10:03 p.m. Sofia Vergara is out next. She came to America with a big dream… to one day be on the stage introducing the President of the TV Academy. He puts her on a spinning turntable for some reason. And… What is happening? Is this just so that he can say boring things while we stare at Sofia Vegara's butt? That's a thing? Nicely sleazed up, TV Academy. Well, she is Jessica Rabbit.
10:06 p.m. Lucy Lui is presenting Supporting Actor in a Drama Series. There are some great performance in this category. Plus Jim Carter. Your winner… Aaron Paul from “Breaking Bad.” Excellent. I certainly can't disagree with that, even if I predicted Josh Charles. He gets a partial standing ovation. “Oh wow. I feel like I'm gonna throw up,” he says, requesting another round of applause for his rivals. Peter Dinklage looks displeased. “My God. 'Breaking Bad,'” he says, saluting Vince Gilligan first. “I miss him. I love him,” he says of Jesse Pinkman. He says he misses working with Bryan Cranston every day. “And to my wife… My God. Thank you for marrying me. Thank you for dedicating your life to spreading kindness across the world,” he says.
10:11 p.m. It's Necrology time, accompanied by Sara Bareilles singing “Smile.” Ralph Waite leads off, followed by Paul Walker, which will send people to IMDB. They've cut the audio to the crowd, so we don't know how much applause anybody is getting. They managed to sneak Don Pardo in under the radar. Sid Caesar and Marcia Wallace get audio with their clips, as do Elaine Stritch, James Garner and Maya Angelou.
10:15 p.m. The Necrology ends with a Robin Williams picture as Billy Crystal comes out. “He made us laugh. Hard,” Crystal says, voice cracking immediately. He tells a story about a Comic Relief trip to a Mets game. Robin Williams wasn't a baseball fan, but Crystal prompted him to do improv as a Russian baseball player. “He could be funny anywhere,” Crystal says. “He was the greatest friend you could ever imagine,” Crystal says. “It's very hard to talk about him in the past, because he was so present in all of our lives,” he says. It's a beautiful moment. And then we relive Williams' first appearance with Johnny Carson in 1981, followed by an Actors' Studio appearance. It closes with a beautiful moment of standup. And if you're not a bit sniffly right now…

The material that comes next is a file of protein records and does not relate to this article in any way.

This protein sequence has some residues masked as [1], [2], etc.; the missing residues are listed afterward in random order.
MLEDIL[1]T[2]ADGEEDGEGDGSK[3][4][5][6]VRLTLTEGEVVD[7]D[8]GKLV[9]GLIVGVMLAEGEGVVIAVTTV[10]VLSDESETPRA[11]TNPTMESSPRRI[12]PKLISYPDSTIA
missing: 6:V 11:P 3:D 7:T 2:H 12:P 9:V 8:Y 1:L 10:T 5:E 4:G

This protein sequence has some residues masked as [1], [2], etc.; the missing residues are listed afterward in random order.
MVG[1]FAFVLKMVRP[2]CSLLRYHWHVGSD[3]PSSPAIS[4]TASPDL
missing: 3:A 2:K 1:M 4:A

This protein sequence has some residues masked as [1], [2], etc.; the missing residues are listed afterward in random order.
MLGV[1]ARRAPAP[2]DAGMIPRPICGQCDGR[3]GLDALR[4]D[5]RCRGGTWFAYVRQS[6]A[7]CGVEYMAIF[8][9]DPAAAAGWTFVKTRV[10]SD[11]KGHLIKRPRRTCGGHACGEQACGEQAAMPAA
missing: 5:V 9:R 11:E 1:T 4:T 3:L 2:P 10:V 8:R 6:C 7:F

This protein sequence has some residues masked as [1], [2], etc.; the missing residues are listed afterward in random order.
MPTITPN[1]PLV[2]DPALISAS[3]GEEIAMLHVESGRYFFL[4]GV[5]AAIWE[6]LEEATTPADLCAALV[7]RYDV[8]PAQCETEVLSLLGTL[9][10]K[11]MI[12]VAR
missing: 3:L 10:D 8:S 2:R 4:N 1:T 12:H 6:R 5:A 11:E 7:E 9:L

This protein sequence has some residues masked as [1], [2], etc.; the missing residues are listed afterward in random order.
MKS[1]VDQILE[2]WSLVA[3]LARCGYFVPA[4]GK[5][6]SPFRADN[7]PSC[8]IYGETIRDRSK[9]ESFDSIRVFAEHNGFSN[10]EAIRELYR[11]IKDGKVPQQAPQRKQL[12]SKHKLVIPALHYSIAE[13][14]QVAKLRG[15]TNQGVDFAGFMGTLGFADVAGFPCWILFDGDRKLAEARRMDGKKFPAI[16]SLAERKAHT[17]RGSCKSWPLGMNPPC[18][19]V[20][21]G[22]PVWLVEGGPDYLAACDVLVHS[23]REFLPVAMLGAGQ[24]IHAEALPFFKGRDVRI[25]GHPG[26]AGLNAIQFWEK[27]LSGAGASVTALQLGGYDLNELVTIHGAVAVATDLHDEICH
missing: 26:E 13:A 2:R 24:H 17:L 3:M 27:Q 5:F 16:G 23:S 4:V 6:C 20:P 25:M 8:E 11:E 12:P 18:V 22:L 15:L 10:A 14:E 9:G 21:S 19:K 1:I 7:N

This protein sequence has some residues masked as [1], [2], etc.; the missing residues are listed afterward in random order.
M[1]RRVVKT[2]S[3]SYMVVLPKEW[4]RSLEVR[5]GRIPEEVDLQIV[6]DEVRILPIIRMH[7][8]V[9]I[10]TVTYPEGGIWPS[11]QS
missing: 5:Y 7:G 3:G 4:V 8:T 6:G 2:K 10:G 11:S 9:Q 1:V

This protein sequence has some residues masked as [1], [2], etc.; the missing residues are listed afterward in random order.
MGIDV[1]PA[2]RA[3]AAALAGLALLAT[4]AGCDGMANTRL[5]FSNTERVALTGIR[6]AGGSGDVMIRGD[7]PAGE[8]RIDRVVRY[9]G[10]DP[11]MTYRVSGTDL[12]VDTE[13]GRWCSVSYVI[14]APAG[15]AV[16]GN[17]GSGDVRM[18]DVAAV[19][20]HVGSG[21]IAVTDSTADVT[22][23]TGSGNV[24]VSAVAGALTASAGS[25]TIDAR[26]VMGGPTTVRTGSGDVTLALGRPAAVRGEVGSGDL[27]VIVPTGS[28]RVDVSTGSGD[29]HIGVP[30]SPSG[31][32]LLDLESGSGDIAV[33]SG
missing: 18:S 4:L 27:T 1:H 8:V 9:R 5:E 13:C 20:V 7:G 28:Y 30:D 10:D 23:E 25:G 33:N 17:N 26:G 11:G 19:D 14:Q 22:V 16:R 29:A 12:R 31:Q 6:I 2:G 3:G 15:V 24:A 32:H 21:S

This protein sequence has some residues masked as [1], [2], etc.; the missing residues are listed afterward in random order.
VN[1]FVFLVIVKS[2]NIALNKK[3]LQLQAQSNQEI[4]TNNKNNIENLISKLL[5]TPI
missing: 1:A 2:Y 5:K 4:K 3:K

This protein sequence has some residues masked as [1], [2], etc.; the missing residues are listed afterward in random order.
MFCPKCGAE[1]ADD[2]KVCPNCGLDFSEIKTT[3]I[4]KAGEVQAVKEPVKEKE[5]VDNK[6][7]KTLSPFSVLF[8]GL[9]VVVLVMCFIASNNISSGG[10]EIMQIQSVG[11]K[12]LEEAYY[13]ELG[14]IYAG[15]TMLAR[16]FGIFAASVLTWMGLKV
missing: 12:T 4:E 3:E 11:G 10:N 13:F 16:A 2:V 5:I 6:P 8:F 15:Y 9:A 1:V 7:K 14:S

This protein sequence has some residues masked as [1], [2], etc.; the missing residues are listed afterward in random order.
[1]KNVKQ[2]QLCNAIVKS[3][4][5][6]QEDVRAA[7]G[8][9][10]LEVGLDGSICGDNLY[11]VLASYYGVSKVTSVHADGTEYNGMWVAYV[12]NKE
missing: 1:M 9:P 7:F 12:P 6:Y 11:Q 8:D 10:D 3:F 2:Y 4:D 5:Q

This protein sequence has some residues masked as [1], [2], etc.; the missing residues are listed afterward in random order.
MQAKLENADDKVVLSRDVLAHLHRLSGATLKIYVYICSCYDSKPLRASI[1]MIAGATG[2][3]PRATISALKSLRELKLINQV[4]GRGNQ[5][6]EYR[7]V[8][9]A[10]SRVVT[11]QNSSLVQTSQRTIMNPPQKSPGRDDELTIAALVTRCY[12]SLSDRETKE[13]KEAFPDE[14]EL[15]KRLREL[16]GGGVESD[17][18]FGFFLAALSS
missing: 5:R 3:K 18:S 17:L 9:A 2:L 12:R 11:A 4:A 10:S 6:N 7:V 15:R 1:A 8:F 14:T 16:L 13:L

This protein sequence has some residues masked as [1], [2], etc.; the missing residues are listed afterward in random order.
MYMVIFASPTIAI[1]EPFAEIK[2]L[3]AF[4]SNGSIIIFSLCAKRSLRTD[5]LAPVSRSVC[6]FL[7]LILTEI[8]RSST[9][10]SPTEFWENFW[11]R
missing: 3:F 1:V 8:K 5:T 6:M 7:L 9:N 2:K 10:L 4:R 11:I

10:24 p.m. Debra Messing and Jim Parsons are presenting together so that Seth Meyers can make a “Messing Parsons” “CSI: Miami” joke. Sigh. They're presenting Outstanding Directing in a Drama Series. The winner is… Cary Joji Fukunaga for “True Detective.” Good on him. Everybody enjoys a long take! “Oh man. I should have written something. This is awesome. You're gonna need a broom to sweep up the names I'm about to drop,” he says. Hmm… Did he really not thank Pizzolatto? Wow. We'd all heard the reports that they didn't get along, but that's mighty cold.
10:27 p.m. Supporting Actress in a Drama goes to Anna Gunn for “Breaking Bad.” And it needed to. Because she was awesome. Gunn talks about the journey she went on, starting by thanking Vince Gilligan. She calls Bryan Cranston, “the baddest and the absolute best human being.”
10:31 p.m. We've had a few deserving winners in a row. My urge to kill is receding. Of course, nearly all of the winners have still be former winners, but…